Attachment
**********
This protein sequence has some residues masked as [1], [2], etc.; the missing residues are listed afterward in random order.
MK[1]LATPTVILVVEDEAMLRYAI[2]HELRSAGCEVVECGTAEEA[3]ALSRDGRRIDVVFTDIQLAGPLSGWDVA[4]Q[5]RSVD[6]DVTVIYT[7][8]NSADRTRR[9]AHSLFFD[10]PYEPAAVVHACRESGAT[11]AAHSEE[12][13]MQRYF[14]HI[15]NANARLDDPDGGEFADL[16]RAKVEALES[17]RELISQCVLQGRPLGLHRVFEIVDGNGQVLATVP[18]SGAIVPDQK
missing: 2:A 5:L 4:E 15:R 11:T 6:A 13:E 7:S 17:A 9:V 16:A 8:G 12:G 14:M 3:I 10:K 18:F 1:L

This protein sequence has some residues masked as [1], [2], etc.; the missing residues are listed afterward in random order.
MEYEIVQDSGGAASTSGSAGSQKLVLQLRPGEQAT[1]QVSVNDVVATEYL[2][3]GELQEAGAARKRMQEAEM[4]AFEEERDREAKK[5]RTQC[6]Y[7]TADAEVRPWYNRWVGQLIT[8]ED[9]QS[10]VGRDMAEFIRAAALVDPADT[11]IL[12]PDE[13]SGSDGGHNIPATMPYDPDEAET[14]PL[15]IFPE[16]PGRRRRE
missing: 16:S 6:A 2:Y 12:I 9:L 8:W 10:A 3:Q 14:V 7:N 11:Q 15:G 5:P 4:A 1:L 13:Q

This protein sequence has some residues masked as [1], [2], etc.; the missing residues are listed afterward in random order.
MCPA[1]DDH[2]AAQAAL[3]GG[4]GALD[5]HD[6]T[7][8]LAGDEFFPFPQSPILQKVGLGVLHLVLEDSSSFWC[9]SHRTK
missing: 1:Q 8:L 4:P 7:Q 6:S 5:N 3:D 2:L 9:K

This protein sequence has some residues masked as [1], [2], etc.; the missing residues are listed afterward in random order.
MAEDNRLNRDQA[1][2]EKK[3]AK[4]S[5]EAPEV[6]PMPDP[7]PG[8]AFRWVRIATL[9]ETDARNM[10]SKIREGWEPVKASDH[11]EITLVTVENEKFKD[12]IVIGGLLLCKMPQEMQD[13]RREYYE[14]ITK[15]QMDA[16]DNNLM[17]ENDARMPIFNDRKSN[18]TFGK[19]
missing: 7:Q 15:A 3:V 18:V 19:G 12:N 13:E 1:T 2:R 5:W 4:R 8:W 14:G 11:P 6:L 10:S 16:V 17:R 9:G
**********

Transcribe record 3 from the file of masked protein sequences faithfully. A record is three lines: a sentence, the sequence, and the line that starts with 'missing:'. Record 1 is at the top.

This protein sequence has some residues masked as [1], [2], etc.; the missing residues are listed afterward in random order.
MCPA[1]DDH[2]AAQAAL[3]GG[4]GALD[5]HD[6]T[7][8]LAGDEFFPFPQSPILQKVGLGVLHLVLEDSSSFWC[9]SHRTK
missing: 1:Q 8:L 4:P 7:Q 6:S 5:N 3:D 2:L 9:K